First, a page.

Movies have an intended function, to entertain. They pretty much have all the same features; actors, directors, editors, sets, props, as well as all the components that make for a feature length film, ie: runtime, a narrative, plot, conflict, resolution, etc. Like cars, movies vary in terms of quality. But movie tickets all cost the same.

Take a look at this early Summer for instance. The Dictator vs The Avengers. The Dictator had a production budget of $65million and a runtime of 1h 23m. The Avengers had a production budget of $220million with a runtime of 2h 22m. Avengers' budget shows with better actors, directing, performances, and a dump truck full of bells and whistles. So, when standing in line to purchase a $9 ticket, which is gonna give you more bang for your buck? Some could say that they prefer The Dictator over The Avengers because they want a good comedy, and just aren't into comic book films. That's a fair argument. But box office returns have clearly illustrated those people are in the minority.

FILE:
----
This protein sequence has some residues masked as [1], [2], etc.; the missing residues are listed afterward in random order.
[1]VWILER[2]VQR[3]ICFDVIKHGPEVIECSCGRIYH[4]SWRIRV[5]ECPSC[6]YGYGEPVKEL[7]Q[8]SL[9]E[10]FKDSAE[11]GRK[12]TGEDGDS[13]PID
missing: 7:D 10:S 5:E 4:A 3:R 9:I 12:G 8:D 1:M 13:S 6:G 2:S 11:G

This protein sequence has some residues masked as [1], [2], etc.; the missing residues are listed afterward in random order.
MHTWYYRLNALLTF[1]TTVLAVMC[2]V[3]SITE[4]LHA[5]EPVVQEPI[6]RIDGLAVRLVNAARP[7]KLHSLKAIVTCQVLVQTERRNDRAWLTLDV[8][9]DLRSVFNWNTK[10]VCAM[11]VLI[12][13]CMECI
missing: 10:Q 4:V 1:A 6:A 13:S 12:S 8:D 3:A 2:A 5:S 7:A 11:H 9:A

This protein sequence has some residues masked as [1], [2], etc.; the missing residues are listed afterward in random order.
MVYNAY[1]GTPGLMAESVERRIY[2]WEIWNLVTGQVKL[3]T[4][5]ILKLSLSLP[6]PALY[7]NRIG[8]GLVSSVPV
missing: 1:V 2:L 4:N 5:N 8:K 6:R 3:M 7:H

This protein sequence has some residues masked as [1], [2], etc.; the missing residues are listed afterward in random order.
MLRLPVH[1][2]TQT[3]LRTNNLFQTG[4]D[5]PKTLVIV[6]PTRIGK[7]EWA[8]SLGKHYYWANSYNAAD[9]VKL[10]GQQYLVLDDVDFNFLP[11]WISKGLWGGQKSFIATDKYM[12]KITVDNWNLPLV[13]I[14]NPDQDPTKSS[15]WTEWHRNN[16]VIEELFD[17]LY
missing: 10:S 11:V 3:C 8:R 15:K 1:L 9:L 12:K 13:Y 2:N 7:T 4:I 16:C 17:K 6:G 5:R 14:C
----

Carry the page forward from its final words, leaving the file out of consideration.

In today's struggling economy, people have to make choices. How many times have we said to ourselves, "I want to see both movies. I guess I'll see (movie A) in theaters, I can wait for (movie B) to hit cable." Such was my attitude in deciding between The Dictator and The Avengers. Had The Dictator offered a matinee price of $3 and a regular price of $4, that certainly would have swayed my decision. Not that I would have forgone The Avengers, but I would have seen both films in their theatrical run. I'm sure theater owners wouldn't object, as they maintain they don't profit from ticket sales. Yet, keep me in the theater longer, and that's more opportunity that I'll fork over money for their overpriced concessions.